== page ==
Belle Isle

 Posted by on August 4, 2017
Aug 042017
 

Belle Isle
Detroit, Michigan

Belle Island

The James Scott Memorial Fountain was designed by architect Cass Gilbert and sculptor Herbert Adams, the fountain was completed in 1925 at a cost of $500,000

Belle Isle is a 982-acre island park in the Detroit River, between the United States mainland and Canada. Belle Isle is the largest city-owned island park in the United States and is the third largest island in the Detroit River. It is connected to mainland Detroit by the MacArthur Bridge.

One interesting story told about the island is part of Motor City history. It is said that one night in 1908 Byron Carter of Cartercar stopped to help a stranded motorist on Belle Isle. When he cranked her Cadillac, it kicked back and broke his jaw. Complications from the injury turned into pneumonia and he died. The incident motivated Henry Leland, founder of Cadillac Motors to state that “The Cadillac car will kill no more men if we can help it” and to hire Charles Kettering, who established Delco and developed the electric self-starter.

Belle Island

James Scott was left a sizable fortune by his father who invested in Detroit real estate. Scott was described by twentieth-century author W. Hawkins Ferry as a “vindictive, scurrilous misanthrope” who attempted to intimidate his business competitors and when this was unsuccessful, he filed suit. Perhaps for these reasons, Scott died in 1910 with no heirs or colleagues and he bequeathed his estate to the City of Detroit with the condition that the fountain include a life-sized bronze statue of him.

Belle Island Bell Tower

The Nancy Brown Peace Carillon

The 85-foot Neo-Gothic carillon cost nearly $59,000 when it was built. The tower was designed by Clarence E. Day, brother-in-law of James E. Scripps, the publisher of the Detroit News. The builder was Harlow A. Amsbary. Nancy Brown was the pen name of a Detroit News columnist who wrote the Experience Column from 1919 to January of 1942. Her real name was Annie Louise Brown.

The concept of the Peace Carillon came from a reader. In 1934, Nancy Brown promoted the idea in her column. It was built by readers who sent in nickels and dimes through Brown’s fundraiser and dedicated in 1940.

Belle Island Conservatory

The Anna Scripps Whitcomb Conservatory is the oldest continually-running conservatory in the United States. It is named for Anna Scripps Whitcomb, who left her collection of 600 orchids to Detroit in 1955. Anna Scripps Whitcomb was the daughter of The Detroit News founder James E. Scripps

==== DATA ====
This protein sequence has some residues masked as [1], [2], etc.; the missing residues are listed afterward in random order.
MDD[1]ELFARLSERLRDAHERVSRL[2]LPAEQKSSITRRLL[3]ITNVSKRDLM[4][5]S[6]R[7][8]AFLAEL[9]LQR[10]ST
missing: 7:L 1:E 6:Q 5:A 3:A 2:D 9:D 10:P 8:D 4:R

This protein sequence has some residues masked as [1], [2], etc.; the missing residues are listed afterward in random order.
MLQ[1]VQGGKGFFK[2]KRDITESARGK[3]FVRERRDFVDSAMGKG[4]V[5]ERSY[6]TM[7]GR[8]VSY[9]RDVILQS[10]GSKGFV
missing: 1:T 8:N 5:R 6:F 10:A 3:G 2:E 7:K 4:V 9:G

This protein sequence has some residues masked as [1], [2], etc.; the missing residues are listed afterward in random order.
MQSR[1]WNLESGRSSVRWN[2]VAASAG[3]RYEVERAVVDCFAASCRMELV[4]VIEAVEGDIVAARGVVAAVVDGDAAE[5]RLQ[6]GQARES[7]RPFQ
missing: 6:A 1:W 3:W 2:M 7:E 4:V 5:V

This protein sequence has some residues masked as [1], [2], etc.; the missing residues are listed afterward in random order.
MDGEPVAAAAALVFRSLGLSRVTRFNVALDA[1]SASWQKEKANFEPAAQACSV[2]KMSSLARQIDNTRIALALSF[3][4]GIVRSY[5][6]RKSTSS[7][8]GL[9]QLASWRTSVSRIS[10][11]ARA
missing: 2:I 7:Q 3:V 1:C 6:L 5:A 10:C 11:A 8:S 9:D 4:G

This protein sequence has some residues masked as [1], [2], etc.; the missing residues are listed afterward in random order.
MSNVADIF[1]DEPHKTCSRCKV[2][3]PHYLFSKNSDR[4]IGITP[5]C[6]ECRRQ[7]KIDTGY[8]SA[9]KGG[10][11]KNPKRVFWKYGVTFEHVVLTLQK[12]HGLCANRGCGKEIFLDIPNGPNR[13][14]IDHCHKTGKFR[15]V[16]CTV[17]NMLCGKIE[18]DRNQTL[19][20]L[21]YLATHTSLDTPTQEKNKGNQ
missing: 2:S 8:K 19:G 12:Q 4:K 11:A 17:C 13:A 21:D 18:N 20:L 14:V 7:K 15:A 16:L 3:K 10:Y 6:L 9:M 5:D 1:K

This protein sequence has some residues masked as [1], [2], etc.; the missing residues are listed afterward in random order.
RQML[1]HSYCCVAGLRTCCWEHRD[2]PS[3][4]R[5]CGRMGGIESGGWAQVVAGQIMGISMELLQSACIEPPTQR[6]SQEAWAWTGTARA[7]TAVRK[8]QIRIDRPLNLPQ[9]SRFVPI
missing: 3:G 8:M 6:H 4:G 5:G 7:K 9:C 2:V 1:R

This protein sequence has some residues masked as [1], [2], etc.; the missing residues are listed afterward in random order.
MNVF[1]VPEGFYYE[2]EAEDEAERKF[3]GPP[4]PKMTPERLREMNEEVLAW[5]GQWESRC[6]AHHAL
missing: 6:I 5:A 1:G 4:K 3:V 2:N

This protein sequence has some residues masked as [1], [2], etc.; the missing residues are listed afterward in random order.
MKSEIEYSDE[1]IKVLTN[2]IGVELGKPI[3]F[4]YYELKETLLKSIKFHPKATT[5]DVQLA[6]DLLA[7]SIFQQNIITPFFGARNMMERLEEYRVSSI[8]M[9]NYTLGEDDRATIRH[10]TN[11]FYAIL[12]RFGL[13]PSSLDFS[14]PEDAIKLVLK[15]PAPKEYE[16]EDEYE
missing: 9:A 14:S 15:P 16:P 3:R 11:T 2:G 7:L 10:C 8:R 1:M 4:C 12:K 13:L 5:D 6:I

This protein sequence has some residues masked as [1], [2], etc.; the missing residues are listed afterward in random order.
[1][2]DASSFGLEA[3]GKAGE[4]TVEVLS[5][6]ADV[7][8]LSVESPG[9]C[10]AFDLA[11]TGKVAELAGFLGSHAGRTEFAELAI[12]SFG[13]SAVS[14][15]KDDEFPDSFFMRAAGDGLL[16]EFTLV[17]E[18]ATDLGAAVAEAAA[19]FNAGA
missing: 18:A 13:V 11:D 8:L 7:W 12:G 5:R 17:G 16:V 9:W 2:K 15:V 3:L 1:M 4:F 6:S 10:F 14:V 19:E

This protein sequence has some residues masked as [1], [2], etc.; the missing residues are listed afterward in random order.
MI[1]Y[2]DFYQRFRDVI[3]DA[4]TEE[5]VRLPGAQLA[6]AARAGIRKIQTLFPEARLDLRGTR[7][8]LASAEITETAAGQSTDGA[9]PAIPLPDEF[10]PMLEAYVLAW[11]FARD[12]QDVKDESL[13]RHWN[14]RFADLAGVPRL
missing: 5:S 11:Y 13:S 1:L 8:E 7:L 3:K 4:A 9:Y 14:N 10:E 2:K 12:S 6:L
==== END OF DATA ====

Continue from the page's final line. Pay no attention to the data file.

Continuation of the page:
belle island conservatory

Outside of this Conservatory sits a Japanese Stone Lantern made of white granite. The lantern, or Tohro as it is traditionally called, was presented to the City of Detroit by their sister city, Toyota, to commemorate the 25th year of their sister city relations. The lantern is inscribed with the Japanese word for “friendship”. Behind the lantern is the Levi L. Barbour Memorial Fountain, designed by sculptor Marshall Fredericks and dedicated June 25, 1937. Barbour was an industrialist who pushed for Detroit acquiring Belle Isle, and left money to the City to erect a monument in his honor “in order to inspire others to be charitable.”

Construction began in 1902 on the Aquarium and Horticultural Building, as it was called then. The two buildings, designed by famed Detroit architect Albert Kahn, opened on August 18, 1904, and were originally joined where one could walk between the two structures without leaving the building.

Belle Island Aquarium

The Belle Isle Aquarium is the oldest aquarium in the country. In 2005, the city of Detroit announced that the Aquarium was to be closed due to lean economic times for the city. The building remained closed to the public until the Belle Isle Conservancy reopened it on September 15, 2012.

The lily pond is located between the conservatory building and the Belle Isle Aquarium. It was not part of the original design, but constructed in 1936. The rocky walls were created with 200 tons of moss-covered limestone boulders that were brought from the construction of the Livingstone Channel in the Detroit River near Amherstburg, Ontario. The pond is home to Japanese koi that are maintained by volunteers and are held in the aquarium basement during winter.

The lily pond is located between the conservatory building and the Belle Isle Aquarium. It was not part of the original design but constructed in 1936. The rocky walls were created with 200 tons of moss-covered limestone boulders that were brought from the construction of the Livingstone Channel in the Detroit River near Amherstburg, Ontario. The pond is home to Japanese koi that are maintained by volunteers and are held in the Aquarium basement during winter.

Belle Isle is the embodiment of what it is to live in Michigan, spending summers on the water.  Beach goers and picnickers abound on Belle Isle in the summer.  Signs of family reunions, birthday parties, and get-togethers are everywhere, parking is plentiful and all types of water activities available to those that visit the island.